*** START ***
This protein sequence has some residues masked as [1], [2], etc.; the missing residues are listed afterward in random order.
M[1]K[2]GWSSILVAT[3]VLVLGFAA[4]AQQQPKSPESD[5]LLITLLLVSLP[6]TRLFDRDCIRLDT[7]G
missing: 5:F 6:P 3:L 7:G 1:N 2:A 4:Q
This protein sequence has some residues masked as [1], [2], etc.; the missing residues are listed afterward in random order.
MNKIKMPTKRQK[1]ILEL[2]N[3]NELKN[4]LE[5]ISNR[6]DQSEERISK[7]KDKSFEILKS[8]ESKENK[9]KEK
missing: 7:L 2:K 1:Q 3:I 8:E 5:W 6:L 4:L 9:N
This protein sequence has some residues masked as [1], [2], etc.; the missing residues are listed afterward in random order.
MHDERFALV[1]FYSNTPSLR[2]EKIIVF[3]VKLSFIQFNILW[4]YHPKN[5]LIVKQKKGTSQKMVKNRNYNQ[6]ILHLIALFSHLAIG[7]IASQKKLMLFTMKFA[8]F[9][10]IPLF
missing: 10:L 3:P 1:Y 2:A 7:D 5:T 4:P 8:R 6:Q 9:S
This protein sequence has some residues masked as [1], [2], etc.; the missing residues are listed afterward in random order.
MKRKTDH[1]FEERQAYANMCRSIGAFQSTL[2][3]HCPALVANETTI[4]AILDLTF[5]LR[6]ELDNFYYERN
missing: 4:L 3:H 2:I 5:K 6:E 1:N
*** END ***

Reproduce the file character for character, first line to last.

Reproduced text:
This protein sequence has some residues masked as [1], [2], etc.; the missing residues are listed afterward in random order.
M[1]K[2]GWSSILVAT[3]VLVLGFAA[4]AQQQPKSPESD[5]LLITLLLVSLP[6]TRLFDRDCIRLDT[7]G
missing: 5:F 6:P 3:L 7:G 1:N 2:A 4:Q
This protein sequence has some residues masked as [1], [2], etc.; the missing residues are listed afterward in random order.
MNKIKMPTKRQK[1]ILEL[2]N[3]NELKN[4]LE[5]ISNR[6]DQSEERISK[7]KDKSFEILKS[8]ESKENK[9]KEK
missing: 7:L 2:K 1:Q 3:I 8:E 5:W 6:L 4:L 9:N
This protein sequence has some residues masked as [1], [2], etc.; the missing residues are listed afterward in random order.
MHDERFALV[1]FYSNTPSLR[2]EKIIVF[3]VKLSFIQFNILW[4]YHPKN[5]LIVKQKKGTSQKMVKNRNYNQ[6]ILHLIALFSHLAIG[7]IASQKKLMLFTMKFA[8]F[9][10]IPLF
missing: 10:L 3:P 1:Y 2:A 7:D 5:T 4:P 8:R 6:Q 9:S
This protein sequence has some residues masked as [1], [2], etc.; the missing residues are listed afterward in random order.
MKRKTDH[1]FEERQAYANMCRSIGAFQSTL[2][3]HCPALVANETTI[4]AILDLTF[5]LR[6]ELDNFYYERN
missing: 4:L 3:H 2:I 5:K 6:E 1:N